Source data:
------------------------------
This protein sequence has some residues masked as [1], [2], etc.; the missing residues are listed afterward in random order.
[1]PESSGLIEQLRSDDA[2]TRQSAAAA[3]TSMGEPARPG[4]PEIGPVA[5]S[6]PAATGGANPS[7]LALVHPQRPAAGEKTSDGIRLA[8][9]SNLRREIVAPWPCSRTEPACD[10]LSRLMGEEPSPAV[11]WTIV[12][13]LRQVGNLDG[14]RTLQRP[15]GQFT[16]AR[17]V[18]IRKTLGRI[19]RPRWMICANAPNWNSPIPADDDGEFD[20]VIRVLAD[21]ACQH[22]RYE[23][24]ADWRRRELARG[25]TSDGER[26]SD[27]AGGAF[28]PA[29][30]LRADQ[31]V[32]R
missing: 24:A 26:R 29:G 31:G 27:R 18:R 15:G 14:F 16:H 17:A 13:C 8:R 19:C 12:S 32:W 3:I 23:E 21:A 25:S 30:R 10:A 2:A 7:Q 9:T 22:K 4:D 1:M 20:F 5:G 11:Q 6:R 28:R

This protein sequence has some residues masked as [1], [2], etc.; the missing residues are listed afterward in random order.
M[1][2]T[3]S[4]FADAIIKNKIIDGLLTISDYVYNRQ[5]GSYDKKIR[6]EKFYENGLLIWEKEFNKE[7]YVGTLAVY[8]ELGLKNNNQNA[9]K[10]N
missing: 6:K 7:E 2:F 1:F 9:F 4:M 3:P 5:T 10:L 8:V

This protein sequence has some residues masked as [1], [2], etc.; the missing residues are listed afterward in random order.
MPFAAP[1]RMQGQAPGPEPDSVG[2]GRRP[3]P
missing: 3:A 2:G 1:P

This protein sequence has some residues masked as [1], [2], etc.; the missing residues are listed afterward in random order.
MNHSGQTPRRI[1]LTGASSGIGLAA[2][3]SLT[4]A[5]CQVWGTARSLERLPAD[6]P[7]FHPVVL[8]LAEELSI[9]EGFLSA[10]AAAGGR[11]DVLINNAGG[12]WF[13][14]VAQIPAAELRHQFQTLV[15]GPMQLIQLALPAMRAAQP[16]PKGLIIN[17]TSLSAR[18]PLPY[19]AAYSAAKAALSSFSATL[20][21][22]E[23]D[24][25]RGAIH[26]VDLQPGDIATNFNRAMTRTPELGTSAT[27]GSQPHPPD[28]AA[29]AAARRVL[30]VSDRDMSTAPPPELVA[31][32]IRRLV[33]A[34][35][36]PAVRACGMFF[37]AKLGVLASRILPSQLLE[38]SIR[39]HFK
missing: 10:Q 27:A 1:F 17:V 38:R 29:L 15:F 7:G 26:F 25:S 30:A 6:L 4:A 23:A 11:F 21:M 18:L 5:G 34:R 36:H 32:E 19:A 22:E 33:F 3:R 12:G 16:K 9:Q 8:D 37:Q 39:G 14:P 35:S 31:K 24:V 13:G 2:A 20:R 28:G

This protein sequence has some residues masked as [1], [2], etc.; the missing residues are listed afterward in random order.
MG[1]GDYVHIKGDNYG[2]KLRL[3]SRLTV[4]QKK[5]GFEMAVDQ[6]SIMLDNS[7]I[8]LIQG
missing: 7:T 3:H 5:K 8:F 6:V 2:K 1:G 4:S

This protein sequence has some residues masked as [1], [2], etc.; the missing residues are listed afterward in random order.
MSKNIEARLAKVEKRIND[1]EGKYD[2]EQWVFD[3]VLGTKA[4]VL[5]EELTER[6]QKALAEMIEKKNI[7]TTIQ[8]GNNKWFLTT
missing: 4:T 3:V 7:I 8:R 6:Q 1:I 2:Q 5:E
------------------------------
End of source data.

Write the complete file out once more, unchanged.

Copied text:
This protein sequence has some residues masked as [1], [2], etc.; the missing residues are listed afterward in random order.
[1]PESSGLIEQLRSDDA[2]TRQSAAAA[3]TSMGEPARPG[4]PEIGPVA[5]S[6]PAATGGANPS[7]LALVHPQRPAAGEKTSDGIRLA[8][9]SNLRREIVAPWPCSRTEPACD[10]LSRLMGEEPSPAV[11]WTIV[12][13]LRQVGNLDG[14]RTLQRP[15]GQFT[16]AR[17]V[18]IRKTLGRI[19]RPRWMICANAPNWNSPIPADDDGEFD[20]VIRVLAD[21]ACQH[22]RYE[23][24]ADWRRRELARG[25]TSDGER[26]SD[27]AGGAF[28]PA[29][30]LRADQ[31]V[32]R
missing: 24:A 26:R 29:G 31:G 27:R 18:R 15:G 14:F 16:H 17:A 13:C 8:R 19:C 12:S 32:W 3:I 23:E 21:A 25:S 30:R 10:A 2:A 7:Q 9:T 22:K 4:D 1:M 20:F 5:G 11:Q 6:R 28:R

This protein sequence has some residues masked as [1], [2], etc.; the missing residues are listed afterward in random order.
M[1][2]T[3]S[4]FADAIIKNKIIDGLLTISDYVYNRQ[5]GSYDKKIR[6]EKFYENGLLIWEKEFNKE[7]YVGTLAVY[8]ELGLKNNNQNA[9]K[10]N
missing: 6:K 7:E 2:F 1:F 9:F 4:M 3:P 5:T 10:L 8:V

This protein sequence has some residues masked as [1], [2], etc.; the missing residues are listed afterward in random order.
MPFAAP[1]RMQGQAPGPEPDSVG[2]GRRP[3]P
missing: 3:A 2:G 1:P

This protein sequence has some residues masked as [1], [2], etc.; the missing residues are listed afterward in random order.
MNHSGQTPRRI[1]LTGASSGIGLAA[2][3]SLT[4]A[5]CQVWGTARSLERLPAD[6]P[7]FHPVVL[8]LAEELSI[9]EGFLSA[10]AAAGGR[11]DVLINNAGG[12]WF[13][14]VAQIPAAELRHQFQTLV[15]GPMQLIQLALPAMRAAQP[16]PKGLIIN[17]TSLSAR[18]PLPY[19]AAYSAAKAALSSFSATL[20][21][22]E[23]D[24][25]RGAIH[26]VDLQPGDIATNFNRAMTRTPELGTSAT[27]GSQPHPPD[28]AA[29]AAARRVL[30]VSDRDMSTAPPPELVA[31][32]IRRLV[33]A[34][35][36]PAVRACGMFF[37]AKLGVLASRILPSQLLE[38]SIR[39]HFK
missing: 10:Q 27:A 1:F 17:V 38:R 29:L 15:F 7:G 26:F 25:S 30:A 6:L 4:A 23:A 11:F 21:M 18:L 5:G 34:R 36:H 32:E 19:A 22:E 33:F 3:R 12:G 16:K 9:Q 8:D 37:Q 39:G 14:P 35:S 31:K 24:V 13:G 2:A 20:R 28:G

This protein sequence has some residues masked as [1], [2], etc.; the missing residues are listed afterward in random order.
MG[1]GDYVHIKGDNYG[2]KLRL[3]SRLTV[4]QKK[5]GFEMAVDQ[6]SIMLDNS[7]I[8]LIQG
missing: 7:T 3:H 5:K 8:F 6:V 2:K 1:G 4:S

This protein sequence has some residues masked as [1], [2], etc.; the missing residues are listed afterward in random order.
MSKNIEARLAKVEKRIND[1]EGKYD[2]EQWVFD[3]VLGTKA[4]VL[5]EELTER[6]QKALAEMIEKKNI[7]TTIQ[8]GNNKWFLTT
missing: 4:T 3:V 7:I 8:R 6:Q 1:I 2:Q 5:E